Friday, July 18, 2008

Sobering Thoughts

When I was on vacation this week, I logged into the internet briefly, and read this comment by Anita Moore of the blog V for Victory. Her comment was in response to a post I did called Sermon on Salvation and I was struck by the sobering thought that accompanied Anita's message; so much so that all day I thought about how dangerous even one mortal sin is to our salvation.
Anita Moore said... Just the excerpts are extremely sobering by themselves, to say the least! In Preparation for Death, St. Alphonsus Ligouri argues (citing Scripture) that each individual has only a set number of mortal sins that God will forgive, and after that, He will just move in and take vengeance. He also cites private revelations in which certain children are said to have gone to hell after committing their first sin.

I don't know whether any of this is literally true or not; but it is certain that since we never know when we're going to die, it is the height of folly to take a chance of being caught dead in a state of mortal sin. And that, of course, is St. Alphonsus' whole point.
I have been immersing myself in the book The Glories of Mary for the last three months (also by St Alphonsus de Liquori) and right after reading Anita's comment I read this passage from that book:

A wicked soldier every day performed some devotion in honour of our Blessed Lady. One day he was suffering greatly from hunger, when Mary appeared to him and offered him some most delicious meats, but in so filthy a vessel that he could not bring himself to taste them.

"I am the Mother of God," the Blessed Virgin then said, "and am come to satisfy thy hunger."

"But, O Blessed Lady," the soldier answered, "I cannot eat out of so filthy a vessel."

"And how," replied Mary, "can thou expect that I should accept thy devotions offered to me with so defiled a soul as thine?"

On hearing this, the soldier was converted, became a hermit, and lived in a desert for thirty years. At his death, the Blessed Virgin appeared to him and took him herself to heaven.
If we only knew with what gravity even one mortal sin offends God, surely we would never sin again!


Michael Leggett said...

Whoa! It's a Call, alright, to conversion:

My 2000th Post is up and running.

Marilena said...

even the most sincerest and honest and nicest soul commits mortal sins. yes, they are truly repugnant. and we must try to remember this when we are tempted to commit a mortal sin. when we un knowingly commit them, perhaps we need to sit back and take a long hard look at our soul and go through the list of the seven deadly sins and see if anything we have done falls into one of those categories and if it does, get to confession right away, that and endeavor not to do it again. repent with a totally humble attitude. sins should be confessed no matter how small they are. when we et in the habit of confessing our sins and avoiding what it was that caused us to sin, then we know we are in good standing before God. we need to feel remorse for our sins. absolute remorse or we don't learn from it. one also ought to remember that Jesus came even for the hardest of sinners. however, that does not give one the license to repeat mortal sin. how would we like to view our stained souls the way He does? i don't think i'd like to see my soul filthy. i try to keep it clean the best i can. sure, there is room for improvement. definitely. but one cannot do it without Christ or His Holy Mother. she can intercede on our behalf when we want to approach Christ for forgiveness. the more sincere we are, and the more contrite we are, and mean it and not ever do it again, maybe the more our prayers are heard. God loves us so much as the Holy Bible says, that He gave us his only begotten Son so that we might not perish, but have everlasting life. if we want everlasting life, we must earn it. in order to earn it. we must be right with God and right with the Church and right with one another. and ourselves even.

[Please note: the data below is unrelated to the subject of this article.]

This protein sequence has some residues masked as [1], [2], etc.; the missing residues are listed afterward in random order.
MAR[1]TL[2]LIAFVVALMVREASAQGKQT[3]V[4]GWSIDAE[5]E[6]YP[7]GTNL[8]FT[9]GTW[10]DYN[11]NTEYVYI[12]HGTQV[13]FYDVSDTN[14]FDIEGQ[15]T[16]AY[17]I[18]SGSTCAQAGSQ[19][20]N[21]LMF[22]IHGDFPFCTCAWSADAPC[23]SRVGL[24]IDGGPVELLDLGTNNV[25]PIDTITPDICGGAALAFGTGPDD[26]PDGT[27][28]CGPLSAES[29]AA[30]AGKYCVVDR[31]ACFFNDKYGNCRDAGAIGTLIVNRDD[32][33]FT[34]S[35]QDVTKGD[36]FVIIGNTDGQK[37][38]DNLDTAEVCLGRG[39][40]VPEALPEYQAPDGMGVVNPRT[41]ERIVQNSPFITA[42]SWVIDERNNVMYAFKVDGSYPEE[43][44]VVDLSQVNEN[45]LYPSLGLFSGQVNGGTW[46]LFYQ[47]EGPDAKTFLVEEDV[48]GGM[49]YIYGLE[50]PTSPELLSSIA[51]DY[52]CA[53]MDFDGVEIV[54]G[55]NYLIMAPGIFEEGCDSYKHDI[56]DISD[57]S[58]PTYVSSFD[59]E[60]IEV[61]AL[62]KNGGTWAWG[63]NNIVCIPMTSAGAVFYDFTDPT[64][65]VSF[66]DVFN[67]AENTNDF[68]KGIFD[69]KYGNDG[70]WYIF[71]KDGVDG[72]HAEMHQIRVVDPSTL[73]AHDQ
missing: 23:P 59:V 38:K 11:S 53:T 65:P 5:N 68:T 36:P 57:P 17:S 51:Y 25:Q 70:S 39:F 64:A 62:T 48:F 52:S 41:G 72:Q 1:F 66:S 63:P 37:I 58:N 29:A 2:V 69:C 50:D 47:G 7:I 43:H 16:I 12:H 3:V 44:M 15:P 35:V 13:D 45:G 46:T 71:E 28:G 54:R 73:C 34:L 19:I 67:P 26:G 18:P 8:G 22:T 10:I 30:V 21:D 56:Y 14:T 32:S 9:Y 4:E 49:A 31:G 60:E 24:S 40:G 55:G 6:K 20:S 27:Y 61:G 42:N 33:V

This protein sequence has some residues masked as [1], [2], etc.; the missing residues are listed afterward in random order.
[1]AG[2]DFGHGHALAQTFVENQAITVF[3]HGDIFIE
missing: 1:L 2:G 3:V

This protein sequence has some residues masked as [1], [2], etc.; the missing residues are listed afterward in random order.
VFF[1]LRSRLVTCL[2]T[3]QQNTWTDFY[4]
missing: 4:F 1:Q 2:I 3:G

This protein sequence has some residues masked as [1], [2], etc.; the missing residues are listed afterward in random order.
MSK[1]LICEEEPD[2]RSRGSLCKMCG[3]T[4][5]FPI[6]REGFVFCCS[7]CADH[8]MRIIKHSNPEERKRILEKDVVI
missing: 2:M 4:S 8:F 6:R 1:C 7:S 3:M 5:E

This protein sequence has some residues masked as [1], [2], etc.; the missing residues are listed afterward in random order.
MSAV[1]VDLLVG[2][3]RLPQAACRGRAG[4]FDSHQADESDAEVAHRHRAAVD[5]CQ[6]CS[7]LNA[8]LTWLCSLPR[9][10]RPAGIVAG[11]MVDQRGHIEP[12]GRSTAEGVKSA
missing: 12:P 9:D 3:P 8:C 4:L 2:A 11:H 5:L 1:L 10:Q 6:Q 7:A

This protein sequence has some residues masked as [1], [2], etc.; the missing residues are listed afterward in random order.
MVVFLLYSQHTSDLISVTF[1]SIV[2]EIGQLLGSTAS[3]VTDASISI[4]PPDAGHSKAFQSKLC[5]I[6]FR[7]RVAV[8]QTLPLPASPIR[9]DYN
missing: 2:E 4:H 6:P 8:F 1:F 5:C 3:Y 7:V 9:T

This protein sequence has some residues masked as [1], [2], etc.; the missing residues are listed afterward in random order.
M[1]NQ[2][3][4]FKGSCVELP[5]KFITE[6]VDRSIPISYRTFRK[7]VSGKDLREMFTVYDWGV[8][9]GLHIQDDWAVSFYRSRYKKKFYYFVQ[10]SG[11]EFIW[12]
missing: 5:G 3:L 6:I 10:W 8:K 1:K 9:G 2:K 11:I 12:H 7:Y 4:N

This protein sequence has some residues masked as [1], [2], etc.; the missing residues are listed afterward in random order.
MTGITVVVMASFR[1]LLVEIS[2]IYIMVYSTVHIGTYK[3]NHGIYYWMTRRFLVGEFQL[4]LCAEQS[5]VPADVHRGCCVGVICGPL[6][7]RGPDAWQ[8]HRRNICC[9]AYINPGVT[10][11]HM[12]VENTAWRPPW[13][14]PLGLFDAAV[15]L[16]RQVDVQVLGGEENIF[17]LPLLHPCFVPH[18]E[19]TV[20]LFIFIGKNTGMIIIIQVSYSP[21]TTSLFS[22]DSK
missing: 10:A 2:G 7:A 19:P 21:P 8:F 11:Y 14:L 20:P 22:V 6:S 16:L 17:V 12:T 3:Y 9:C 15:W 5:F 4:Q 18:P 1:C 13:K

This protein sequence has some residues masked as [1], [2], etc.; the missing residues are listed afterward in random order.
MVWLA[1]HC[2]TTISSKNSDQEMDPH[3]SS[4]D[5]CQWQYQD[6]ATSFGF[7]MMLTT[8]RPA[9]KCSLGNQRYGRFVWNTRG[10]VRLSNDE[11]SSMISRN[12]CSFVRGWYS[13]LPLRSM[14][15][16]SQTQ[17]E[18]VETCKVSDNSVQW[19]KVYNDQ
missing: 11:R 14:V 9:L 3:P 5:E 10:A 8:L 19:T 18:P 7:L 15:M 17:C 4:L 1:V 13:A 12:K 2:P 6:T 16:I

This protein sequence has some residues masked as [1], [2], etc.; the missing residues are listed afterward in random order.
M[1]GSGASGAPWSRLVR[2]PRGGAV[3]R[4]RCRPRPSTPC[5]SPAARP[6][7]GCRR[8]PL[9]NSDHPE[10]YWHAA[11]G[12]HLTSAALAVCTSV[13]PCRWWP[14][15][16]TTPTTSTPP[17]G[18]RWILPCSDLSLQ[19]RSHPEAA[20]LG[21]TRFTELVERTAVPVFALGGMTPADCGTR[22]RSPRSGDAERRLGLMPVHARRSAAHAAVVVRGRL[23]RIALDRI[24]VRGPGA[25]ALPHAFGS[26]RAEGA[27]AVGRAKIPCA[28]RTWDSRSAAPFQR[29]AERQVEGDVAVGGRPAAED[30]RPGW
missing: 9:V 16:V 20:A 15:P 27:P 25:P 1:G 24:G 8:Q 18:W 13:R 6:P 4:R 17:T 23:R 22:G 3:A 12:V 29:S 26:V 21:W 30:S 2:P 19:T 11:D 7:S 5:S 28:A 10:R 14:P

Marilena said...

speaking of mortal sins, father said during his homily this morning that unless its an emergency, one should not get up to go to the bathroom during the offratory.
it would be a mortal sin to do so unless its an emergency. i thought that was very important to note.

Terry Nelson said...

I have read that before from St. Alphonsus - it is stunning.

Anonymous said...

By definition, you cannot "unknowingly" commit a mortal sin. One of the elements of a sin being "mortal" is that a person knows it is such and commits it anyway. The will to commit the sin has to be there, otherwise it is not mortal.

Likewise, it is not necessary to confess every venial sin. It is good to confess some whenever one goes to confession regularly if one has not committed any mortal sins. Venial sin may be remitted through prayers and other acts. A good book on confession is put out by Tan Books -- titled "Confession." You need to learn these distinctions in order to not fall into scrupulosity.


smiley007 said...

do you ever get so scared at night you cant sleep thinking that if you die this night what will happen to your soul? is this called despair? do you feel that you have exceeded your mortal sin quota and now all you have to look towards is a hot firely afterlife?

smiley007 said...

where does addiction fall into the mortal sin category

paramedicgirl said...

I think addiction would be a mortal sin if one was addicted to such things as pornography or drugs, alcohol or food. Don't you?